"BOMB THEM. Killllll THEM," they say. The student shouts at them in Italian as he mounts the curb. The drivers are disappointed. They throw a bottle at the student, who is dark and has something burning in his eyes.

"Yuh, yuh...Duce! Il Duce!" the student scoffs at them and hurries away down Commonwealth Ave. He hails a cab immediately and climbs in. They head in the other direction, fast. I'll walk.

A bridge connects Boston and Cambridge. They call it the Harvard Bridge. The bridge is calibrated in marks of orange paint, saying: 75 Smoots...100 Smoots...150 Smoots...200 Smoots...360 Smoots and one ear all the way to the MIT campus with its swelling Greek temples and plate-glass buildings. The buildings have no names; they are numbered.

Two FUI (Phi Gamma Delta) men are making their way to #169 and savoring the legend of the bridge. "I think we should get Khomeini and measure the bridge in Ayatollahs," he laughed.

"No. We can just get an Iranian."

He said he went to a lecture Chomsky was sponsoring for the Committee for Artistic and Intellectual Freedom in Iran. They had an Iranian poet to read his poetry--Reza Berahini... and a mob of Iranian students delayed the lecture for hours. There was a bomb threat. The Americans were scared. The Iranians said Berahini was a CIA agent. Yet he was an anti-Shah poet--he spent years in jail. So finally, Chomsky let one of the students speak at the podium, and the student waxes hot-faced and apologizes to the crowd for the disturbance. He says he is sorry for what he has to say, and he reads a poem by Berahini which has the words "shit" and "fuck" in it. He says he's sorry to say such words to the crowd, and says that Beranhini's use of those words proves he is a CIA agent trying to discredit the people's movement in Iran by using dirty language. That was two years ago.

"I don't see any way out of it but to bomb the hell out of them. This thing really pisses me off. Who knows what they're doing to those hostages, and they're already doomed to die. It's time we just did something." Bomb them, they agreed.

"We can have a party when it's over, hey." They step off the bridge to cross the street.

The Legend of the Bridge: Many years ago, in the 1960s, a Lambda Chi Alpha fraternity party turned into an argument over developing new systems of measurement. So they kidnapped one of their pledges--Mr. Smoot--and tied him to two-by-fours. They took him to the Harvard Bridge and measured the bridge in Smoots.

THE ROAD LEADS PAST MIT, past Central Square where the hookers and the cabs and the police all compete to take people home with them. All the way down the road, lined with happy and vicious people celebrating the end of a work week, making parodies of threats, laughing the serious. All the way to Holyoke Center, where a group of American students is staging a show.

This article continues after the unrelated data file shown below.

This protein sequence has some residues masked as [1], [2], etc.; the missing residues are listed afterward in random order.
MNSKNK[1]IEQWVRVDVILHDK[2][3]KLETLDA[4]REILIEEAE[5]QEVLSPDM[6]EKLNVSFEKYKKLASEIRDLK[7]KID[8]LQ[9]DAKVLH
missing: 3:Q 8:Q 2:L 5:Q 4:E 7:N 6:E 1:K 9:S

They seat six students, bound and gagged, in the middle of the plaza. There is an executioner wearing a black veil. He totes a padded wiffle-ball bat. The MC speaks into a homemade PA to the motley gathering of workers, bums and passers-by.

"We're going to play a game. I'm going to ask you questions, and if I don't like the answers, we're going to beat the hostages, OK?"

"What letter of the alphabet am I thinking of?" he asks a skeptical construction worker.

"Zero," the man replies. He is wrong, and they beat the hostages. And the game continues until everybody gets bored and leaves.

But two of the spectators weren't bored. They were arguing over the hostages.

"I think it's stupid," she said.

"I think it's stupid too," he said, "but you're adding to all the stupidity. Retaliation...What does 5000 added to 50 equal?"

"Doesn't it bother you that this country--that and you and I--are being absolutely ridiculed? What kind of knee-jerk liberal junk is it to lay down and let the world disrespect you publicly?"

The bums weren't listening to either of them. They were draining the last of some old port, students were looking at debaters on the way to movies and rock 'n' roll shows.

"A dead man who died for honor is still dead. And when he died so did the honor."

"But at least he died for something," she prattled on. She was young and talked too much. She knew the world. She read all the books, knew all the names. "Just give ME a gun...I'll go and blow them all away. He's crazy. He's a lunatic and he's gonna take 50 innocent lives..."

"No lives are innocent," he thundered back, angry now beyond his words. "Being alive means being responsible for everything you do, everything you let happen... by everything you choose to ignore or laugh at..."

"I don't agree."

The arguments hissed after each other like a confused dog biting after its tail. Broke down and full of nonsense and waiting for the sunrise so he could sleep, he tried a different tactic: "Do you know about punji sticks?"